Dear Dr. Marshall, we are listening to this podcast just as we end Advent and look forward to the miraculous birth of Our Lord and Savior. You mention in the podcast that you would include the quotes you refer to from Scripture and the several doctors of the Church. Where can I find this?

  • MPR

    This was a great podcast! I just wanted to mention a topic akin to the painless birth of Christ. The Church also affirms Mother Mary’s perpetual virginity in Byzantine Iconography. You can always recognize the Mother of God by the 3 stars upon Her person; one on each shoulder and one upon her forehead. It is Theology in color! :-)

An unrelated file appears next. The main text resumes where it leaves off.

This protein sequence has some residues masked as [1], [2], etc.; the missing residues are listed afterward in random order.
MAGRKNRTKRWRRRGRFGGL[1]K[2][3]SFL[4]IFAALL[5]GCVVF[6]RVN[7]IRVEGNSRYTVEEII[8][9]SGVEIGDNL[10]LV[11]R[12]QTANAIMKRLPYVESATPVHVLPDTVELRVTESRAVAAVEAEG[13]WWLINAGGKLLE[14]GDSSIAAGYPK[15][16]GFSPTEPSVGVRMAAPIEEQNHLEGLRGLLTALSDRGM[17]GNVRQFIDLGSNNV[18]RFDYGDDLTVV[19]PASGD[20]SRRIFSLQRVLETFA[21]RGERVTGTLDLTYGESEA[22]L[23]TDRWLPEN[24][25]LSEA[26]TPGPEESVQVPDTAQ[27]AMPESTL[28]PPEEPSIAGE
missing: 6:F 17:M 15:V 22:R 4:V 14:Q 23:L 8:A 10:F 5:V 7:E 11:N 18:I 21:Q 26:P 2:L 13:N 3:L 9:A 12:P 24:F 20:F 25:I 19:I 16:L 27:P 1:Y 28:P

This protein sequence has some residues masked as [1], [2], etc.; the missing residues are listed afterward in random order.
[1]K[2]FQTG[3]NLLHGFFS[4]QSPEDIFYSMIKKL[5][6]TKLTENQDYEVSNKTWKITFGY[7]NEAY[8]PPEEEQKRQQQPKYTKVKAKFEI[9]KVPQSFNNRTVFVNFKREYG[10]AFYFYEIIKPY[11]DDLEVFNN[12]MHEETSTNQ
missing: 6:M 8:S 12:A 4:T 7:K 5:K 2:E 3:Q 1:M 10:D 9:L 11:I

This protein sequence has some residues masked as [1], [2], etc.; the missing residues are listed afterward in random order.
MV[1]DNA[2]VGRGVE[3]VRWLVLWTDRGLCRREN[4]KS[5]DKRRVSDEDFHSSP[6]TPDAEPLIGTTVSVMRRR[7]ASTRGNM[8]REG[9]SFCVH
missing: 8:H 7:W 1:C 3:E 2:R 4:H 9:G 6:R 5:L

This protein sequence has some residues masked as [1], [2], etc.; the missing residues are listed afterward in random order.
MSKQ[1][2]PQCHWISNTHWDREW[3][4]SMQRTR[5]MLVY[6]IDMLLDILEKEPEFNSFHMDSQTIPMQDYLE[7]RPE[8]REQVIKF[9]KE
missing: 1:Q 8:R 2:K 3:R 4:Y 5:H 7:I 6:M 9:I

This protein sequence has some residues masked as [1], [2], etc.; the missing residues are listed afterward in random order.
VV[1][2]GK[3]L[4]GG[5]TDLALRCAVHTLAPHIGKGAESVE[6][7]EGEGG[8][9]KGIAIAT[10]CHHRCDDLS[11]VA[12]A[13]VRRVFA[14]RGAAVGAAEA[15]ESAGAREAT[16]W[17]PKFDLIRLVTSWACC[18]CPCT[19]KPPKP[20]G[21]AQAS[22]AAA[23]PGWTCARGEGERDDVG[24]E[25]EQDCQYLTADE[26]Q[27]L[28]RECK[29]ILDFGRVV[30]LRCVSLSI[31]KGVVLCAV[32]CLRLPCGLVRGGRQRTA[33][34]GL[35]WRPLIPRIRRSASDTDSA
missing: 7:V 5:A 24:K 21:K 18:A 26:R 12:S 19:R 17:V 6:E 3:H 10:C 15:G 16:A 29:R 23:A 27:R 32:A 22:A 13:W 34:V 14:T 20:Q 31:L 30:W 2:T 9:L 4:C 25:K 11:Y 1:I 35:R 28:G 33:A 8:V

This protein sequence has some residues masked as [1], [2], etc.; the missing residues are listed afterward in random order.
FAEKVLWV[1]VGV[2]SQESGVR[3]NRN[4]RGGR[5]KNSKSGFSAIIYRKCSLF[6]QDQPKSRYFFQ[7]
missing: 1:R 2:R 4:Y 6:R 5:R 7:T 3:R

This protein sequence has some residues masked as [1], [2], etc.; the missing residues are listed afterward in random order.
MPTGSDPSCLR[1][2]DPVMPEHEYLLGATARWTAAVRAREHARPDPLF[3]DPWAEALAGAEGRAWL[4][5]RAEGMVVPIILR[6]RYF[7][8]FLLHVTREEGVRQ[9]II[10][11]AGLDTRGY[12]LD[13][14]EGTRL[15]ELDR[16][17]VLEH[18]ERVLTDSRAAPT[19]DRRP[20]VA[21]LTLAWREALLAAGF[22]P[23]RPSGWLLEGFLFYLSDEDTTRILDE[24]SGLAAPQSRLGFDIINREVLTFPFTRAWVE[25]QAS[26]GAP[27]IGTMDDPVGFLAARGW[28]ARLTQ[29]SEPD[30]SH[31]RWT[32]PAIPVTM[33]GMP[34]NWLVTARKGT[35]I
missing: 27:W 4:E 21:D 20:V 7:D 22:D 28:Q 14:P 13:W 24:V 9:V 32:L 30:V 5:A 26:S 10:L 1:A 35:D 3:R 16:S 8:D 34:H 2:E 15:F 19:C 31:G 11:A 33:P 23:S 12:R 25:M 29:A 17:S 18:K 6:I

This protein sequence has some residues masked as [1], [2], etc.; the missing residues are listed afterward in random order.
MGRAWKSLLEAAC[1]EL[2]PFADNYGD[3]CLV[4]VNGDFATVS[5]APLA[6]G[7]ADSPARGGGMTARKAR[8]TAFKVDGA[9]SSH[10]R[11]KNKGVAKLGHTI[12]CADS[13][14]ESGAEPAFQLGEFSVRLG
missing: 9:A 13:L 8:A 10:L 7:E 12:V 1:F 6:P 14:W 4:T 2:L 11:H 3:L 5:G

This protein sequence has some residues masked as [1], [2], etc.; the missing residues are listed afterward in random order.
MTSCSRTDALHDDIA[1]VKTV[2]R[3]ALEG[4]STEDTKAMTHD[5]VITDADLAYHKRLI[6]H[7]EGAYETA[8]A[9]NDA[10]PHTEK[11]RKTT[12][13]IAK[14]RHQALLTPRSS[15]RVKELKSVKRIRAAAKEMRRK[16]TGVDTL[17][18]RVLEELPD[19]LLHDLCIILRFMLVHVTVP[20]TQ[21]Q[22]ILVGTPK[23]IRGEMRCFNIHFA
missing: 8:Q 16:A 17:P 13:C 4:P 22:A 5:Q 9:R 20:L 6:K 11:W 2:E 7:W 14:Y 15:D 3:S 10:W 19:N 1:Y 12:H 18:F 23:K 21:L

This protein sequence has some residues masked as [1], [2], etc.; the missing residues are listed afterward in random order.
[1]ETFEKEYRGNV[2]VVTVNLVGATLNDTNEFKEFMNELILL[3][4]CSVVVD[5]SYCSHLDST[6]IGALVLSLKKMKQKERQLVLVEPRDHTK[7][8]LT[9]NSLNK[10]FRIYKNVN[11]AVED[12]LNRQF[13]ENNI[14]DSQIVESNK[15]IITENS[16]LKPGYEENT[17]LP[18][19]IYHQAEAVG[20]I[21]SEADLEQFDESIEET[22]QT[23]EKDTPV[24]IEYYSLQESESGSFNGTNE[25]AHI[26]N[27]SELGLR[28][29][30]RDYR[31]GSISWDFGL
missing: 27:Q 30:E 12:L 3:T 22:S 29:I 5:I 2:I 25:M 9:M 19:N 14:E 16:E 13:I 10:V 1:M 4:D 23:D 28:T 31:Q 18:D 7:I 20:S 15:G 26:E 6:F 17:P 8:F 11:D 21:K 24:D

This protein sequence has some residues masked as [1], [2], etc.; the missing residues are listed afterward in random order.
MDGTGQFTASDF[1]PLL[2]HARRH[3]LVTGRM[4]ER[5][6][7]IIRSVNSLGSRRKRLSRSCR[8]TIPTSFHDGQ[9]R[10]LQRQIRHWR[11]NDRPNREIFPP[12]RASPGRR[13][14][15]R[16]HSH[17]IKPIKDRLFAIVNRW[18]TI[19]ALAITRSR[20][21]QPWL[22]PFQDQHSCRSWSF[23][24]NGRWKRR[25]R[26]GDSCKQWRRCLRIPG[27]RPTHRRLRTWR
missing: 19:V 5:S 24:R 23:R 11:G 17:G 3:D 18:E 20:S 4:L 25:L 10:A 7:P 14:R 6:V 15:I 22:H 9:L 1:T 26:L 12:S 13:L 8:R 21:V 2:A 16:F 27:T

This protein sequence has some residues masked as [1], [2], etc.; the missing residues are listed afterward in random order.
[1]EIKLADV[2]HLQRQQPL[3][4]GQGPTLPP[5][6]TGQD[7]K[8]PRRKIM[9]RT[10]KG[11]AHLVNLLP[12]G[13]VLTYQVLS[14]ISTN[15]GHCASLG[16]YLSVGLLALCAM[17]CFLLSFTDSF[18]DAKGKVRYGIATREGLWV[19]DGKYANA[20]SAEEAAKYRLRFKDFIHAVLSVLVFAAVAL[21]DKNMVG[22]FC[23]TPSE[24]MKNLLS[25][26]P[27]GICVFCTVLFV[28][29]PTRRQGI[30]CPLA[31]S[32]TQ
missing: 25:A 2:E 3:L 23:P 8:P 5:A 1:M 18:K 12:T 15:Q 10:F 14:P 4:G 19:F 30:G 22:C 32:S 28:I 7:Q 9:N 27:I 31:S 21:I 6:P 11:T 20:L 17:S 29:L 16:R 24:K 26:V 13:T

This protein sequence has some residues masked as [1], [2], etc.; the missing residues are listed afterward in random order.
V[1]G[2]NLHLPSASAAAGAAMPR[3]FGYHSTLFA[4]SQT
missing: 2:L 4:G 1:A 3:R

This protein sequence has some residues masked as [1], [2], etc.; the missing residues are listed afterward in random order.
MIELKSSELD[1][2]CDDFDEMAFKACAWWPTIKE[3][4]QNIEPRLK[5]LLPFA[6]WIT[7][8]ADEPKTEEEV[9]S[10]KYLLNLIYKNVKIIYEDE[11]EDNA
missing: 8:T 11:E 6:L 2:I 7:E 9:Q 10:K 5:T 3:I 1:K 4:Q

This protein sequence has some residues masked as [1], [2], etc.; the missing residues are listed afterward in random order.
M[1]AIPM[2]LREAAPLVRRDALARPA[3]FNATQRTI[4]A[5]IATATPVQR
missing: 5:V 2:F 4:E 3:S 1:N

+God bless
    +JMJ+

  • Catherine Wood

    Anne Catherine Emerich had something to say on the subject. Her vision supports the light through a pane of glass idea.

  • Marian

    “I’m gonna through many the Church Father’s quotes here, and we’re gonna put all the quotes below so you have access to them, because they are very valuable”…
    please where are the quotes/references? I can’t see them here :(

    • http://taylormarshall.com/ Dr. Taylor Marshall

      Dear Marion,

      This audio was a sample from the New Saint Thomas Institute. The notes and further study resources are available to the Members at newsaintthomas.com
      I’m sorry for the inconvenience.

      Godspeed,
      Taylor